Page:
One of the more nauseating quotes attributed to Pol Pot, according to the S21 museum audio tour, is, “it is better that ten innocent men suffer than one guilty man escape.” In other words, his world view is the antithesis of the legal system we were raised with in the USA. Say what you will about our justice system (I just finished reading Just Mercy so I’m definitely not going to heap praise on the US justice system), but at least 99% of those working in its service would punch you in the mouth if you said this to their face.
Ok, so a quick review. We came to Cambodia after our Myanmar plans fell through. It was April (hot). We only stayed for six days to ensure we were out of the country before Khmer New Year started. Instead of blogging about each of the cities we visited separately, I’m combining them all into one post. As I mentioned above, we visited the following cities:
Siem Reap. Siem Reap is Angkor Wat. Angkor Wat is Siem Reap. Like everybody else, we were only in town to see Angkor Wat. The city itself was fine.
Battambang. This is the second largest city in Cambodia, but it was the most relaxed of the three we visited. It had some nice French colonial architecture.
Phnom Penh. This is the capital! We had heard a bunch of negative reviews of Phnom Penh prior to arriving, as such our expectations were quite low. We ended up not hating it – glowing review, I know. The riverfront area was quite nice. Markets were decent. Reality exceeded expectations, so that was nice.
Now, our normal categories…
High level. We flew. We bused.
Detailed. Air Asia, per usual. Kathmandu to Siem Reap (with a 30 hour stop in Kuala Lumpur). Minibuses from Siem Reap to Battambang and Battambang to Phnom Penh.
Angkor Wat. Angkor Wat is THE site to see in Cambodia. It is on the currency. It is on the flag. If you know somebody who has gone to Cambodia, you know somebody who has gone to Angkor Wat. One clarifying note – Angkor Wat is just one of the temples in the Angkor Archaeological Park. There are dozens of other temples within the park. I’m not going to spend much time describing Angkor Wat since almost a quarter of the internet is currently devoted to this task but I WILL say the entire Angkor park was much larger than I expected. The ticket prices were higher than I anticipated as well – $40 USD/person for a 3-day pass (or $20 USD/person for 1 day). Then again, Angkor Wat is a textbook example of a product with inelastic demand so they can really name their price.
We spent two days visiting the complex. Not full days, mind you, but maybe 5 or 6 hours each day. Both days we hired a tuk-tuk driver to drive us around from temple to temple. Initially, I wanted to rent two bicycles and get around that way, but this dream wilted in the heat. I still think renting bicycles would be a great way to see Angkor Park.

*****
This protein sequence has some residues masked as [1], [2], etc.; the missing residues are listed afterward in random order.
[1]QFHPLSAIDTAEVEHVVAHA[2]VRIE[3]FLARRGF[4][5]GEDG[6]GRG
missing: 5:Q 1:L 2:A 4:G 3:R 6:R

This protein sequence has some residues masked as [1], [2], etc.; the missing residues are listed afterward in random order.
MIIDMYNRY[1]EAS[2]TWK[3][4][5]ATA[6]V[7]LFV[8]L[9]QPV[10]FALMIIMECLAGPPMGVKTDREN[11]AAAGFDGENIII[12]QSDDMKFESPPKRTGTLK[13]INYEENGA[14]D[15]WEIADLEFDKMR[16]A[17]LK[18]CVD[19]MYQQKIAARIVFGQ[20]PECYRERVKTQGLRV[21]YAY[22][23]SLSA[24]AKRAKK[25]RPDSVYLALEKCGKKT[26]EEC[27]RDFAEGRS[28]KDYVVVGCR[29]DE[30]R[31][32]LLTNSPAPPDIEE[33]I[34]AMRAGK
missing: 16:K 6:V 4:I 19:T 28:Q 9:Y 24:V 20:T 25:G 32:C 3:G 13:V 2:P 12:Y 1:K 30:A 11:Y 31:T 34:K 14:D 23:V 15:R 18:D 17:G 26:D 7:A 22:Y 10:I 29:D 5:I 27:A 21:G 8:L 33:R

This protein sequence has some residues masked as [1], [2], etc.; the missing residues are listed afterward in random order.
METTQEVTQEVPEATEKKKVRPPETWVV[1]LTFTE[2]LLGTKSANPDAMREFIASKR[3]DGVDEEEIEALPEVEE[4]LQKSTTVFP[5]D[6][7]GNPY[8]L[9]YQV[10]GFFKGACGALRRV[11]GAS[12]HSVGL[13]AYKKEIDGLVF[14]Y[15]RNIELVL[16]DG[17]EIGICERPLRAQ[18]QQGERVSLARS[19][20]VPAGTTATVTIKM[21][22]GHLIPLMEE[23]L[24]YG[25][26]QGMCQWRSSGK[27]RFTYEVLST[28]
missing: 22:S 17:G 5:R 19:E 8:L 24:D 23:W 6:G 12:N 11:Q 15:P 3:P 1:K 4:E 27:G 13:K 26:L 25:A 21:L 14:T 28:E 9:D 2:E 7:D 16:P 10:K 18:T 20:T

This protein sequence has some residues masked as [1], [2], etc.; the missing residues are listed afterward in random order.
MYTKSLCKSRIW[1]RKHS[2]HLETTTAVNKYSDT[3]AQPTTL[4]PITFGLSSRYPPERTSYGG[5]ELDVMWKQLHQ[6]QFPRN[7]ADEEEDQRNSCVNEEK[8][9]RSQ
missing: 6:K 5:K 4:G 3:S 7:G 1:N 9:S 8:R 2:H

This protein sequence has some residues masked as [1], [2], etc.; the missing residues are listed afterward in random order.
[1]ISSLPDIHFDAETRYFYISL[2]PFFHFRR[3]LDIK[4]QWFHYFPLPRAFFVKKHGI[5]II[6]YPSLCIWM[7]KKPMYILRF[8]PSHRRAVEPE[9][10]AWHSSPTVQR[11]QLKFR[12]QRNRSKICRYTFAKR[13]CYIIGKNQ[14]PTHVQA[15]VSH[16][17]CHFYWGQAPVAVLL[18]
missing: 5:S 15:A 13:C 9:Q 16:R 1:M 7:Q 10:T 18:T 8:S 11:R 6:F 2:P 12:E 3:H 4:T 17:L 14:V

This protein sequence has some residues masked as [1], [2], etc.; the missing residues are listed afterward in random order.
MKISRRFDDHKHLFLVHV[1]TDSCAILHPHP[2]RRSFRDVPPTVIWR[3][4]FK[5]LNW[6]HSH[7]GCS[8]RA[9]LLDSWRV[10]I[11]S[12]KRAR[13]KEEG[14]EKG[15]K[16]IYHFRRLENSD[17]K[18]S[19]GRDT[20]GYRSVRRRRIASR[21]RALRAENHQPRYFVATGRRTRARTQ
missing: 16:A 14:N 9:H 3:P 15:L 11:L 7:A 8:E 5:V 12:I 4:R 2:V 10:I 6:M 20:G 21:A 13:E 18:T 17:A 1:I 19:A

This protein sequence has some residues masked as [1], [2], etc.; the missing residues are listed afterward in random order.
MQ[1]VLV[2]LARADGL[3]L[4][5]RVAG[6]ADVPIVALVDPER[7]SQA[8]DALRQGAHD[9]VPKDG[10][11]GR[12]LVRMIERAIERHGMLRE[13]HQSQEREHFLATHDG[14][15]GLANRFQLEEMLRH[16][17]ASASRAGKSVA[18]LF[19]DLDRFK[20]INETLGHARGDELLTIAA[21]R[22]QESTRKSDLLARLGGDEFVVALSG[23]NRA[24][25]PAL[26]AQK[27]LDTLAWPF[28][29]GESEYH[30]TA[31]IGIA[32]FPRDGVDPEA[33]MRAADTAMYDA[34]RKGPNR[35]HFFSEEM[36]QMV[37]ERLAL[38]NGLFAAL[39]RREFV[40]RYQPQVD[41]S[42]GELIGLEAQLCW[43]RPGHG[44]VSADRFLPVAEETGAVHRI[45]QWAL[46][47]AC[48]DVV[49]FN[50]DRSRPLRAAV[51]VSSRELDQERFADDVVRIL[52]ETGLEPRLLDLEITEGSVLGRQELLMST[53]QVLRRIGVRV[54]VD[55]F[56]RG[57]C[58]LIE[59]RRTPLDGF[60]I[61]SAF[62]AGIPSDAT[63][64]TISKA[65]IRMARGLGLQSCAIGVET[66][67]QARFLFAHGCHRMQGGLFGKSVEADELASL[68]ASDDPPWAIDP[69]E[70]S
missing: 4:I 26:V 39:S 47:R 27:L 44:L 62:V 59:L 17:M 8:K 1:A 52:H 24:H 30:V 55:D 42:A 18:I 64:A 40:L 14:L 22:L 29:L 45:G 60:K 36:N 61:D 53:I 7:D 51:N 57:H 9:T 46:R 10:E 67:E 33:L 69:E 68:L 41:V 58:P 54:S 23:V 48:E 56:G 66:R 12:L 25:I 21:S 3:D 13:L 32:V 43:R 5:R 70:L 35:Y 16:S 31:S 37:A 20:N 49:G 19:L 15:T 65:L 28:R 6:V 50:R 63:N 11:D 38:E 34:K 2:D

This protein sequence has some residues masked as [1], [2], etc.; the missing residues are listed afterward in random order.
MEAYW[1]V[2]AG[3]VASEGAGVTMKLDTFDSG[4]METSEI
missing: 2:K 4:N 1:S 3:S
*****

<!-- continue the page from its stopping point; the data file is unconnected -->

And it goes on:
Phare Circus – Battambang. Website here. A description of the organization behind the circus from its Facebook page is below:
“Phare artists are students and graduates from Phare Ponleu Selpak Artistic Center in Battambang. The association was formed 20 years ago by 8 young men coming home from a refugee camp after the Khmer Rouge regime. They were greatly helped by art therapy and wanted to share this new skill among the poor, socially deprived and troubled youngsters in Battambang. They founded an art school and public school followed to offer free education. A music school and theatre school were next and finally, for the kids who wanted more, the circus school. Today more than 1,200 pupils attend the public school daily and 500 attend the alternative schools. Phare Ponleu Selpak also has extensive outreach programs, trying to help with the problems highlighted in their own tales.”
We thought it was a great way to spend an evening. There were several times throughout the show where the large group of local spectators would burst out in laughter and you could tell the on-stage performers were feeding off of the laughter and altering their performance to get more. The Westerners in the crowd, us included, didn’t always understand the jokes, but we could tell they were having fun and their laughter was contagious! Good cause, good show!
Tuk-Tuk Around Battambang. There are a handful of sites to see in Battambang – killing caves, bamboo railroad, other stuff I’m not remembering. We went to the killing caves (below), but by far our favorite memory of Battambang was our tuk-tuk driver. Yes, we hired him to drive us around, but we spent most of the day parked on the side of the road asking him questions about everything under the sun – weddings, funerals, Khmer New Year traditions, schools, and everything in between. One of our favorite experiences in Cambodia! Bun’s personal website is HERE. His TripAdvisor page is HERE.